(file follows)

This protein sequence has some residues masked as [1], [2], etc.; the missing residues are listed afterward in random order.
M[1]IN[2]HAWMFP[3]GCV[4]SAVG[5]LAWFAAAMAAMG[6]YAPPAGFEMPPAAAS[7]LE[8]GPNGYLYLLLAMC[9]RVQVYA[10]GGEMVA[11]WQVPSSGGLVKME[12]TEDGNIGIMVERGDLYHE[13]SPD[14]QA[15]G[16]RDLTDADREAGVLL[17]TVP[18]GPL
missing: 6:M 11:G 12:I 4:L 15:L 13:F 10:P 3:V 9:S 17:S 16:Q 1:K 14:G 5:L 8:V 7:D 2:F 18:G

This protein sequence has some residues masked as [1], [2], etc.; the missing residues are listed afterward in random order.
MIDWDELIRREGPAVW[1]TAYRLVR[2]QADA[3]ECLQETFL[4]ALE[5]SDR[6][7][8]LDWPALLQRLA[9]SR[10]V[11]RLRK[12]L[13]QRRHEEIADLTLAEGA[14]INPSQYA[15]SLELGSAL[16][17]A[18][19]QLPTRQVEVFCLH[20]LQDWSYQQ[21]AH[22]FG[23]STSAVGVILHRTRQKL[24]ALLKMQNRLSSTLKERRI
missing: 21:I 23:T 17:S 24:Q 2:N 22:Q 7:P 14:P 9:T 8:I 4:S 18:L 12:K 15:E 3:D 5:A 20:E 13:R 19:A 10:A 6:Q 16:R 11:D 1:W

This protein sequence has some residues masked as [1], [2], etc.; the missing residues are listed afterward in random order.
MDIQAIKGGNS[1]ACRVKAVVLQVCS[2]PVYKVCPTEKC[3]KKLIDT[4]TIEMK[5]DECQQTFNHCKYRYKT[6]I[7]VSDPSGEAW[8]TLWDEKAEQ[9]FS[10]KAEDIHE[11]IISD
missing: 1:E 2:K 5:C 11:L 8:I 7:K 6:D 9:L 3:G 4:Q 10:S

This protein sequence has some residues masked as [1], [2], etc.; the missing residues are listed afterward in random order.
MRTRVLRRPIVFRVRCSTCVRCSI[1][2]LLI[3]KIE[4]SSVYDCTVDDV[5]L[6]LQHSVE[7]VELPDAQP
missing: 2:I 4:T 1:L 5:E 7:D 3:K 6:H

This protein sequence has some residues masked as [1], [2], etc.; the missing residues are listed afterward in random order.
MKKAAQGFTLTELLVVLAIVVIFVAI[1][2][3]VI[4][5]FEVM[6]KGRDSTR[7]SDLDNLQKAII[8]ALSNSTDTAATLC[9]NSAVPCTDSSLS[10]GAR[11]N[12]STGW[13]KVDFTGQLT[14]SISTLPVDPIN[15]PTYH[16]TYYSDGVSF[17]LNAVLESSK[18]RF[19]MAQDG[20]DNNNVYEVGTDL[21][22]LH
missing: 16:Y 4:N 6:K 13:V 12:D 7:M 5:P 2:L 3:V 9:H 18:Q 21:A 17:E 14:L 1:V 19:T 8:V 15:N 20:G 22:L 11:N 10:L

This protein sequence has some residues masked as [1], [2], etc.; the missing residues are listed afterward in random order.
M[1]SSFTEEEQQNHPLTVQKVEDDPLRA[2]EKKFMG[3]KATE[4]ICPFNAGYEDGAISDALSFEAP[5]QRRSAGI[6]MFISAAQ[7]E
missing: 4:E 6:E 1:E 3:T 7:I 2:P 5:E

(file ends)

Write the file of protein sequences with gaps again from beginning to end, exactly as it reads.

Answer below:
This protein sequence has some residues masked as [1], [2], etc.; the missing residues are listed afterward in random order.
M[1]IN[2]HAWMFP[3]GCV[4]SAVG[5]LAWFAAAMAAMG[6]YAPPAGFEMPPAAAS[7]LE[8]GPNGYLYLLLAMC[9]RVQVYA[10]GGEMVA[11]WQVPSSGGLVKME[12]TEDGNIGIMVERGDLYHE[13]SPD[14]QA[15]G[16]RDLTDADREAGVLL[17]TVP[18]GPL
missing: 6:M 11:G 12:I 4:L 15:L 13:F 10:P 3:V 9:S 17:S 16:Q 1:K 14:G 5:L 8:V 7:D 2:F 18:G

This protein sequence has some residues masked as [1], [2], etc.; the missing residues are listed afterward in random order.
MIDWDELIRREGPAVW[1]TAYRLVR[2]QADA[3]ECLQETFL[4]ALE[5]SDR[6][7][8]LDWPALLQRLA[9]SR[10]V[11]RLRK[12]L[13]QRRHEEIADLTLAEGA[14]INPSQYA[15]SLELGSAL[16][17]A[18][19]QLPTRQVEVFCLH[20]LQDWSYQQ[21]AH[22]FG[23]STSAVGVILHRTRQKL[24]ALLKMQNRLSSTLKERRI
missing: 21:I 23:T 17:S 24:Q 2:N 22:Q 7:P 14:P 9:T 8:I 4:S 18:L 12:K 15:E 3:D 5:A 20:E 13:R 19:A 10:A 6:Q 16:R 11:D 1:W

This protein sequence has some residues masked as [1], [2], etc.; the missing residues are listed afterward in random order.
MDIQAIKGGNS[1]ACRVKAVVLQVCS[2]PVYKVCPTEKC[3]KKLIDT[4]TIEMK[5]DECQQTFNHCKYRYKT[6]I[7]VSDPSGEAW[8]TLWDEKAEQ[9]FS[10]KAEDIHE[11]IISD
missing: 1:E 2:K 5:C 11:L 8:I 7:K 6:D 9:L 3:G 4:Q 10:S

This protein sequence has some residues masked as [1], [2], etc.; the missing residues are listed afterward in random order.
MRTRVLRRPIVFRVRCSTCVRCSI[1][2]LLI[3]KIE[4]SSVYDCTVDDV[5]L[6]LQHSVE[7]VELPDAQP
missing: 2:I 4:T 1:L 5:E 7:D 3:K 6:H

This protein sequence has some residues masked as [1], [2], etc.; the missing residues are listed afterward in random order.
MKKAAQGFTLTELLVVLAIVVIFVAI[1][2][3]VI[4][5]FEVM[6]KGRDSTR[7]SDLDNLQKAII[8]ALSNSTDTAATLC[9]NSAVPCTDSSLS[10]GAR[11]N[12]STGW[13]KVDFTGQLT[14]SISTLPVDPIN[15]PTYH[16]TYYSDGVSF[17]LNAVLESSK[18]RF[19]MAQDG[20]DNNNVYEVGTDL[21][22]LH
missing: 16:Y 4:N 6:K 13:V 12:D 7:M 5:P 2:L 3:V 9:H 18:Q 21:A 17:E 14:L 1:V 19:T 8:V 15:N 20:G 22:L 11:N 10:L

This protein sequence has some residues masked as [1], [2], etc.; the missing residues are listed afterward in random order.
M[1]SSFTEEEQQNHPLTVQKVEDDPLRA[2]EKKFMG[3]KATE[4]ICPFNAGYEDGAISDALSFEAP[5]QRRSAGI[6]MFISAAQ[7]E
missing: 4:E 6:E 1:E 3:T 7:I 2:P 5:E